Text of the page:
Up, up and away!

  9. #8
    Senior Member The Watcher's Avatar
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    To me it is a matter of gaming or pure display minis.
    I give my gaming minis more or less just a layer of static grass (and sometimes a little more details), as it matches my gaming boards just fine (altough my GotC will get snow bases).
    Currently painting the Waaagh! of Warboss Borboss - Goff and Evil Sunz warband

  10. #9
    The Pacifist Wargamer Quick's Avatar
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    Pure display figures are dioramas. In that aspect, you can have a single Space Marine on a Monstrous Creature base sawing one Tyranid in half with a Chainsword while simultaneously shooting another Tyranid in the face with the other.
    I don't really call that a miniature, though. I call that a scene.

    I think a lot of people like to do scenic bases because it makes their paint jobs look a lot more professional without actually being all that difficult to do. Improving layering and blending is far more difficult.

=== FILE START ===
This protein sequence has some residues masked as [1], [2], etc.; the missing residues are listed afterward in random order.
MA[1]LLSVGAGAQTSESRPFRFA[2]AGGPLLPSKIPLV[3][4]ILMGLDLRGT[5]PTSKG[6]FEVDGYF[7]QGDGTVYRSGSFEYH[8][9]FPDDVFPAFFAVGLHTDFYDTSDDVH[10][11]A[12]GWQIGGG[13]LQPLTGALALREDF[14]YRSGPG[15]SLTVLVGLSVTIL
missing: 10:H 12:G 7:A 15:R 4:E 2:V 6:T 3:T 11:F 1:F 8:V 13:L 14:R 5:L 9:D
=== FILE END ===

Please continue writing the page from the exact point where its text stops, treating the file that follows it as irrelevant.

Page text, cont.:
The best basing job I've ever seen is my friend's Tomb Kings army. It's all featureless desert, but it really does look like an army riding through the shifting sands of Khemri. It makes the whole army look like it's in the same place.


    WHFB: Dwarfs || WH40k: Imperial Fists, Necrons || WM/H: Trollbloods || BFG: Necrons

  11. #10
    Quis custodiet ipsos custodes? Cyric the Mad's Avatar
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    I'd say that overly scenic bases for armies are definitely too much. I like having bases that stand out a bit without being overly busy, but I don't know if there are many people crazy enough to base and entire army to GD standards.

    I'm in complete agreement that your base should tell some kind of story, even if the story is as simple as "this guy is standing in some rubble". The problem I think comes when the story told by your base is more interesting than the story told by the mini on the base.

    That said, in my opinion a boring base can ruin a well-painted mini just as easily as a base with too much going on. No matter how well-painted a figure is, if the base is bland and boring, the model as a whole is bland and boring. The mini may be what you want people to see, but the base is an inextricable part of the mini as a whole. Neglecting your base is the same as neglecting any other part of your mini.